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I heard about a tool named FitNesse, which is supposed to promote better collaboration between development, testing, and product groups.

What are your experiences with it? Does it really improve program quality? Are there any drawbacks to using it?

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I assume you mean FitNesse (fitnesse.org)? –  SHug May 18 '11 at 9:25
    
@SHug - Indeed, thanks. I edited to correct the mistake and the URL –  RonK May 18 '11 at 9:38
    
I'm interested in seeing the responses.. I've never worked at a company that made use of a tool like this. –  Wayne M May 18 '11 at 12:17
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I am as well. I've heard about it, seen it, and we have it on our list of "look into" projects. I'd like to hear about some real world uses. –  Andy Wiesendanger May 18 '11 at 14:11
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3 Answers

up vote 5 down vote accepted

FitNesse is an interesting tool. I think it can work well in some cases, and maybe not so well in others. The table-driven tests are very good for testing business rules and the like. If the product group is used to using Excel to communicate requirements, FitNesse is a really good fit.

Where I work, we're not really in a "business-y" environment, but we use FitNesse in a few places to produce "executable documentation" of some of our external command protocols. Having the docs and the tests combined in one document ensures that both get maintained well.

One thing I really like about FitNesse is the multiple language bindings. Because of this, the tests can be used as-is in the context of a re-write using a new language. Not a common scenario, obviously, but an interesting one. The fixture code acts as a "shearing layer" that allows your code and your tests to stay decoupled.

Probably the biggest weakness I see with FitNesse is the lack of tools for maintaining the test suite (refactoring, mass editing, etc). People are working on those, though.

If you decide to try FitNesse, I highly recommend reading anything you can get your hands on by Rick Mugridge (http://www.rimuresearch.com) and Gojko Adzic (http://gojko.net/ and http://fitnesse.info/, including their books. It's really easy to write unmaintainable, uncommunicative "script" tests with FitNesse, and these guys will get you on the right path.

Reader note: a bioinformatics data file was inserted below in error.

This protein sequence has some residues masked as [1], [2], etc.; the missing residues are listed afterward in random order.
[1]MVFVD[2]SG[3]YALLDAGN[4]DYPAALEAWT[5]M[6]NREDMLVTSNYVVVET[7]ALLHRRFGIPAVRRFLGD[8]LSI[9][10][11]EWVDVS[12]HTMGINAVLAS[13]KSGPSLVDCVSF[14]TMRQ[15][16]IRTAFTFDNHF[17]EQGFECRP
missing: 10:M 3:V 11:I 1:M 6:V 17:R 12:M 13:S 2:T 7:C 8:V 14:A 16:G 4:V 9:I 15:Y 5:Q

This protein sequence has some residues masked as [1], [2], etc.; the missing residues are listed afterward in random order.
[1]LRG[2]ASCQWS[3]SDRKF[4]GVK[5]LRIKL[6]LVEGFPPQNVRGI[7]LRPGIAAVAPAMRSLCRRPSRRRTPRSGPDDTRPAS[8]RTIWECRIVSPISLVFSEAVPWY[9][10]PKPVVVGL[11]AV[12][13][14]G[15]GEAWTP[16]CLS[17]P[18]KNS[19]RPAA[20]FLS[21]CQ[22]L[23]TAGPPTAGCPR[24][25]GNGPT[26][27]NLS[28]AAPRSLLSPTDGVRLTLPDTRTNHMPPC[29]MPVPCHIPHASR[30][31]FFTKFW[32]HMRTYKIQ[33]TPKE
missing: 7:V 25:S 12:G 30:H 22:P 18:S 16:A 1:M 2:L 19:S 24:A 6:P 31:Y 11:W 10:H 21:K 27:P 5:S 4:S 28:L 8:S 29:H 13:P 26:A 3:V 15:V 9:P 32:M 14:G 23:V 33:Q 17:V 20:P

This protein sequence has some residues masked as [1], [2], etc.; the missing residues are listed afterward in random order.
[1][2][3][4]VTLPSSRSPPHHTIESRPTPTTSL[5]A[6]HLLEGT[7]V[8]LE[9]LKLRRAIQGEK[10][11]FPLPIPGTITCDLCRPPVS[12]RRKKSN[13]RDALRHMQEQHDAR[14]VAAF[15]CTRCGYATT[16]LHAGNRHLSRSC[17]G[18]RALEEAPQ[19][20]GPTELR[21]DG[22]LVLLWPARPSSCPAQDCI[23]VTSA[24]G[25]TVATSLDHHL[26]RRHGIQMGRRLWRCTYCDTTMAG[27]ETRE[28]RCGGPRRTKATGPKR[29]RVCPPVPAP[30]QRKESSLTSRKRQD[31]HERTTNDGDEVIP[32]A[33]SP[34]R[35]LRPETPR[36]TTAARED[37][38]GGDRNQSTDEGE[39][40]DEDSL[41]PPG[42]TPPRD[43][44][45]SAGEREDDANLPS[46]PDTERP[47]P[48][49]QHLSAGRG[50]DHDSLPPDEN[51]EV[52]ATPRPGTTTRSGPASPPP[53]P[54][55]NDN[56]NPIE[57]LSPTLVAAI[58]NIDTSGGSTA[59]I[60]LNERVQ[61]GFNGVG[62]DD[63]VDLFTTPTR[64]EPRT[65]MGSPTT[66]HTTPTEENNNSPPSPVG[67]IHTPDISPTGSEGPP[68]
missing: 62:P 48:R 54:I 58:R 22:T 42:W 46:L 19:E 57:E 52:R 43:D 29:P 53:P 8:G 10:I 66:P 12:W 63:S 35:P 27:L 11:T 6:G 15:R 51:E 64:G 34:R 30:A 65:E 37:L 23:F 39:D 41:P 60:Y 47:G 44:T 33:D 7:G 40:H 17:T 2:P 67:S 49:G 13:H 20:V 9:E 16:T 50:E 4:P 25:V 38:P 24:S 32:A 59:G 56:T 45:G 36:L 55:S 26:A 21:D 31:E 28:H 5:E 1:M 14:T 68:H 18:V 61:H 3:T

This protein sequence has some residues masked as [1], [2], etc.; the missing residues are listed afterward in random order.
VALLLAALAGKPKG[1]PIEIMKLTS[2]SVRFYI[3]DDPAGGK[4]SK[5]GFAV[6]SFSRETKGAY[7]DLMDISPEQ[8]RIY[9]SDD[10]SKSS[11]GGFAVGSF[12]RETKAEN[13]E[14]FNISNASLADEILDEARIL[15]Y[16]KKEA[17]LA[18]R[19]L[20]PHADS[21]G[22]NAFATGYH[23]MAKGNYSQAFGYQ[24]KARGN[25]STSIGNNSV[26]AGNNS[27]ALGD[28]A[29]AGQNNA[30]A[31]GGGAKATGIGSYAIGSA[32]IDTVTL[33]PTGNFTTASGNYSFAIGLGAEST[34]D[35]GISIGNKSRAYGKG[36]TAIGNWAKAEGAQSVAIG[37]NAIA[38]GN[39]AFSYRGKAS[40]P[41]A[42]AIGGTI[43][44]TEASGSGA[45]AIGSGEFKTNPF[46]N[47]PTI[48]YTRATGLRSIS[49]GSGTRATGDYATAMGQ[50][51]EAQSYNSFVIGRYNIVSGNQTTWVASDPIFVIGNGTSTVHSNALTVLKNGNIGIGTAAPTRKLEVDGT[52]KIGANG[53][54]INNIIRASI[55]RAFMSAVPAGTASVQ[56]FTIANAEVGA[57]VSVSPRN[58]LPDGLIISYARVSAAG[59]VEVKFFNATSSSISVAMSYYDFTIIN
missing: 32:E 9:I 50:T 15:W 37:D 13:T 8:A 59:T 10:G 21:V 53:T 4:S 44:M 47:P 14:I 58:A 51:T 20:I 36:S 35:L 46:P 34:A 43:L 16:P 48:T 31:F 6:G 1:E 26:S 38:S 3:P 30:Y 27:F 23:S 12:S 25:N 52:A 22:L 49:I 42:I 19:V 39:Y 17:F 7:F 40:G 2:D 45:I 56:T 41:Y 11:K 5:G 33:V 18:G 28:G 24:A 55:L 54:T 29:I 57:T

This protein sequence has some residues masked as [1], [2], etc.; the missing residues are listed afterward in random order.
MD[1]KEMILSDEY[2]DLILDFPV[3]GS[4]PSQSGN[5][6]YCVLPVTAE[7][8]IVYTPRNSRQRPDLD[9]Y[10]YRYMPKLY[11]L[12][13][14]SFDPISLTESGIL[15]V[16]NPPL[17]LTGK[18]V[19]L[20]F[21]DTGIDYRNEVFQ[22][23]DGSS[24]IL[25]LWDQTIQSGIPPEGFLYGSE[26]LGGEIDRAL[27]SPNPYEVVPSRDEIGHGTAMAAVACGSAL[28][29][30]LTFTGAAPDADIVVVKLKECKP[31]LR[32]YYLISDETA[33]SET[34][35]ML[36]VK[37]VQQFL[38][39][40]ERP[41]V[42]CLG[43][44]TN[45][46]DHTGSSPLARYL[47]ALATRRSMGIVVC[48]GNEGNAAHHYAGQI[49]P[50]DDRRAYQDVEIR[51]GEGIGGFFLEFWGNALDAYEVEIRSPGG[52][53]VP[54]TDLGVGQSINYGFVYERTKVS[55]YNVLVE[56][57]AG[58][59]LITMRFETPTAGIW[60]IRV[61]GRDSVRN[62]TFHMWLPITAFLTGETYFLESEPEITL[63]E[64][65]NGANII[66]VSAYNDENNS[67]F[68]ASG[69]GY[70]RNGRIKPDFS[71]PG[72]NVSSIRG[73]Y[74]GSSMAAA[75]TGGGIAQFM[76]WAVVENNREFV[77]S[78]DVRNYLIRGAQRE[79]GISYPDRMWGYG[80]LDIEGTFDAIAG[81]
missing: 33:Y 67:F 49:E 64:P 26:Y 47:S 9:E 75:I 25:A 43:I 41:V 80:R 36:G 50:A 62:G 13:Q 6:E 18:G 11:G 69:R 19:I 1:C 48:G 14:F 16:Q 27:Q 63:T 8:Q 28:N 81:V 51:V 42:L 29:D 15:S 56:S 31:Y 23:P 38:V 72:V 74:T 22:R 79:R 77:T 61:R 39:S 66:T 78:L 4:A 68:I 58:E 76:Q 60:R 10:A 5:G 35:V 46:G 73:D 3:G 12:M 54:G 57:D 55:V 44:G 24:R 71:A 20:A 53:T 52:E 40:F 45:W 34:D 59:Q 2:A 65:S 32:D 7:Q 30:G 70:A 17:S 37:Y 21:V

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+1 For both sides of the story. Also, thanks for all the useful links –  RonK May 19 '11 at 11:34
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We use it to test our webservices and it's doing a good job at that.

It helped us with:

  • Adding a new Database type. After adding support for SQL Server to our webservices we could just run our fitnesse tests and the results should be exactly the same as for Oracle. Helped us a lot with fixing the issues.
  • Ensuring nothing breaks during big refactors. We updated all our webservices to be asynchronous. Fitnesse helped finding a few border cases that stopped working.
  • Testing backwords compatibility. No matter what you change you should not break the Fitnesse tests.
  • Testing with old/new databases. Customers with older databases should still be able to use their webservices. Fitnesse ensures that you did not break their webservices which sometimes happens when a developer requests a field that's not in an older DB.

There are other tools that do all this but Fitnesse is working for us.

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We are using Fitnesse in our project. But, I feel too much effort and time waste while using it.I personally wont recommend it to anyone.

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Please elaborate, so this answer may be useful to others –  Andrew Nov 2 '12 at 21:50
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